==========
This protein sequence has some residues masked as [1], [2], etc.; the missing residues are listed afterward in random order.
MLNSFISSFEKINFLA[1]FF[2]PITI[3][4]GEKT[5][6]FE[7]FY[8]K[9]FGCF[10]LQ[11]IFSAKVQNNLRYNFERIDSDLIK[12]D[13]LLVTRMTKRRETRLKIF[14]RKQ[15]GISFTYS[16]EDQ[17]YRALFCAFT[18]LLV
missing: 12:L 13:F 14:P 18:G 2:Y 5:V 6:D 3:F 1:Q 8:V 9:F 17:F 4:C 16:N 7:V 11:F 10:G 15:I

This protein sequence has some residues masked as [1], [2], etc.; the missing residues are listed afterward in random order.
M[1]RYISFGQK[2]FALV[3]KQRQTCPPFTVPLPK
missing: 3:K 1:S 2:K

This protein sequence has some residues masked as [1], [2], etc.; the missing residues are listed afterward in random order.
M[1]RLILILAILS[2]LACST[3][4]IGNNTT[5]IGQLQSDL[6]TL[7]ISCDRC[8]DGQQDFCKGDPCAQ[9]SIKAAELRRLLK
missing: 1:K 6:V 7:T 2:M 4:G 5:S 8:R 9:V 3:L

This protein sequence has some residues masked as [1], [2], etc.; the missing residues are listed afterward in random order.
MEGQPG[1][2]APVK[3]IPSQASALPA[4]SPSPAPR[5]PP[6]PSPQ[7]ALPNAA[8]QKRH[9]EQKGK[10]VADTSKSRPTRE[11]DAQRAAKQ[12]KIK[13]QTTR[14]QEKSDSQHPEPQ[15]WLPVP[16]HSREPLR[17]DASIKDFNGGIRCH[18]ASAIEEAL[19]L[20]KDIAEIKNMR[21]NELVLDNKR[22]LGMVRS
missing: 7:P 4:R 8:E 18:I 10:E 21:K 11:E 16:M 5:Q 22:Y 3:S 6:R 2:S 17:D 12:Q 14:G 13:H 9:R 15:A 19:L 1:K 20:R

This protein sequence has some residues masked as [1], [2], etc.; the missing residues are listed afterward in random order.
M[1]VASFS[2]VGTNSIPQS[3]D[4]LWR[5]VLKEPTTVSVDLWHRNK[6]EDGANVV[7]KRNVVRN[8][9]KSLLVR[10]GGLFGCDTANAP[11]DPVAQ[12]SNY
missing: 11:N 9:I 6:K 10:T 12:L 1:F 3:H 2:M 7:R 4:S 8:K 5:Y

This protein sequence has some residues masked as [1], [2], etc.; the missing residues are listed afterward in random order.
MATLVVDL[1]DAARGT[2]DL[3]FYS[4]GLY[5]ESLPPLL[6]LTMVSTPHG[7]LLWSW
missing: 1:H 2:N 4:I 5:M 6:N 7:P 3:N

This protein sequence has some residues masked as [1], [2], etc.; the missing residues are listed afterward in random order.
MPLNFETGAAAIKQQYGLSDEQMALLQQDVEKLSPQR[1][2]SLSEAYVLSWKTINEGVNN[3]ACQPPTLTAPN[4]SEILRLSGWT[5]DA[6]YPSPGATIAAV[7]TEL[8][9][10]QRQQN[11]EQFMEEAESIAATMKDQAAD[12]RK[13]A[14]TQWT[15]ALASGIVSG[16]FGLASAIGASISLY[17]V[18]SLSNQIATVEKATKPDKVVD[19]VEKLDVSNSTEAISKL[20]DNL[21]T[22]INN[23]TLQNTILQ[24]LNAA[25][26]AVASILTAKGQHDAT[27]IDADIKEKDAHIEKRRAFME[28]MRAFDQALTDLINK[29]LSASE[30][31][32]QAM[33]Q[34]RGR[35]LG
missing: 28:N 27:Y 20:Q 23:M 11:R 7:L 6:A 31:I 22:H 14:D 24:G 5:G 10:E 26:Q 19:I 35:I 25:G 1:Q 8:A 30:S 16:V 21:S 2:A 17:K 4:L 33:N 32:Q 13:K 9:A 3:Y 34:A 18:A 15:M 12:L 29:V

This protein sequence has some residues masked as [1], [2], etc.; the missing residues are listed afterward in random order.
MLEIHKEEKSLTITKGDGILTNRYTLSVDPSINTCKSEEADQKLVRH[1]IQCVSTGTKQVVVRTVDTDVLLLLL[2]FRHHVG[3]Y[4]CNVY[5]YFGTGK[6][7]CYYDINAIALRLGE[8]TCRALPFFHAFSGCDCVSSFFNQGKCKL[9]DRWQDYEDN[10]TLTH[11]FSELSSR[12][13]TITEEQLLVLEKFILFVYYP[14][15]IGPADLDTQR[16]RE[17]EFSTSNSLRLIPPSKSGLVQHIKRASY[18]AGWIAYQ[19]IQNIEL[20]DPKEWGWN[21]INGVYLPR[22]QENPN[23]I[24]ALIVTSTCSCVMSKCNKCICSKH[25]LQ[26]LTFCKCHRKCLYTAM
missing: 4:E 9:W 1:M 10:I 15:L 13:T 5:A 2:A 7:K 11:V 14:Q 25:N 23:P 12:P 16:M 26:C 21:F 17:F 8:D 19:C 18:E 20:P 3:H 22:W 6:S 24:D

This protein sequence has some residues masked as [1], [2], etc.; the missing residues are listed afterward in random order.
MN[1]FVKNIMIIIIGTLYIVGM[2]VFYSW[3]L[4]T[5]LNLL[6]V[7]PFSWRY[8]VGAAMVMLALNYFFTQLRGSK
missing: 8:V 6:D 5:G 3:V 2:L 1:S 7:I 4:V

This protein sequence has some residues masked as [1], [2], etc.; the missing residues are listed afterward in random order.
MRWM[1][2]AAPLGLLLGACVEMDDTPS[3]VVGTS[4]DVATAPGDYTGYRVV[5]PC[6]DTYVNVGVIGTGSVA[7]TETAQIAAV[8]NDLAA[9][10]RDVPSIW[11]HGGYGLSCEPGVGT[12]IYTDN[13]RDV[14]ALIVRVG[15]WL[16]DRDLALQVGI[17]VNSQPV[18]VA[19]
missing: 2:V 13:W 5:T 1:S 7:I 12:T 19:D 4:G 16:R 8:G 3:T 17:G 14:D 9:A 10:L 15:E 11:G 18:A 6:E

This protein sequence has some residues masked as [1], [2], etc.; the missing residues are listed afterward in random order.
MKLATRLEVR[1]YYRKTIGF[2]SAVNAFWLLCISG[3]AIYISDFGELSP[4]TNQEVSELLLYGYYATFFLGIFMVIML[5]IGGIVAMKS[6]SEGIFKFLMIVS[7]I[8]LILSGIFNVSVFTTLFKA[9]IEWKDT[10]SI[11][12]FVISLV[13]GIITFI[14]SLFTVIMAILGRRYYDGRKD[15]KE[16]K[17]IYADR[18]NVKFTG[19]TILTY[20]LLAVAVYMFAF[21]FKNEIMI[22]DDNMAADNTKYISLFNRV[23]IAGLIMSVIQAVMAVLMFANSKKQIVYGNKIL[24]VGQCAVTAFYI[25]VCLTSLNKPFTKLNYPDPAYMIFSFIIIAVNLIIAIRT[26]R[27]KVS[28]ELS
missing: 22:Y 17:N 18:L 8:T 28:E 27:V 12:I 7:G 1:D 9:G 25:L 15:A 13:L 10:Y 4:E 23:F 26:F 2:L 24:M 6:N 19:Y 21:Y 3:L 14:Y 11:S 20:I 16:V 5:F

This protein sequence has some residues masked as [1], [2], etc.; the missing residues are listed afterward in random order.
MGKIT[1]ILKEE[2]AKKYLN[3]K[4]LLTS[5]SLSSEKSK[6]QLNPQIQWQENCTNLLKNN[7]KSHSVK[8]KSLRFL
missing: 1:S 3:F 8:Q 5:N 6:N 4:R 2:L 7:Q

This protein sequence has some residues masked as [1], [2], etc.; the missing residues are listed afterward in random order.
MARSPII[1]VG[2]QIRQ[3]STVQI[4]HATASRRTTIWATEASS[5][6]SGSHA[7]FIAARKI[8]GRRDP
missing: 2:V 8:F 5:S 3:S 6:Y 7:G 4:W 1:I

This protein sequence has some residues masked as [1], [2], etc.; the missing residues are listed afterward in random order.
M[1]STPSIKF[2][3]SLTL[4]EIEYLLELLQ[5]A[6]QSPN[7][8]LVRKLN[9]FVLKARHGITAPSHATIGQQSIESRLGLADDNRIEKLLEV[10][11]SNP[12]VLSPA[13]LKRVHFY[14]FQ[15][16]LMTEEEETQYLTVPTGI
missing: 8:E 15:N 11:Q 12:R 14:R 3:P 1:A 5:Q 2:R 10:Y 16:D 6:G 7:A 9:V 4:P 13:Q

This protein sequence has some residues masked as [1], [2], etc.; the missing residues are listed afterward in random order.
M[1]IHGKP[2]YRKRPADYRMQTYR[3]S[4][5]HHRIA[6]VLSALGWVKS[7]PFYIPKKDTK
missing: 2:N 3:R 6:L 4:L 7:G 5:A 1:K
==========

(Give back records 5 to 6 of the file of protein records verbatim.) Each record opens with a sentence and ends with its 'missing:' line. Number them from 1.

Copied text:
This protein sequence has some residues masked as [1], [2], etc.; the missing residues are listed afterward in random order.
M[1]VASFS[2]VGTNSIPQS[3]D[4]LWR[5]VLKEPTTVSVDLWHRNK[6]EDGANVV[7]KRNVVRN[8][9]KSLLVR[10]GGLFGCDTANAP[11]DPVAQ[12]SNY
missing: 11:N 9:I 6:K 10:T 12:L 1:F 3:H 2:M 7:R 4:S 8:K 5:Y

This protein sequence has some residues masked as [1], [2], etc.; the missing residues are listed afterward in random order.
MATLVVDL[1]DAARGT[2]DL[3]FYS[4]GLY[5]ESLPPLL[6]LTMVSTPHG[7]LLWSW
missing: 1:H 2:N 4:I 5:M 6:N 7:P 3:N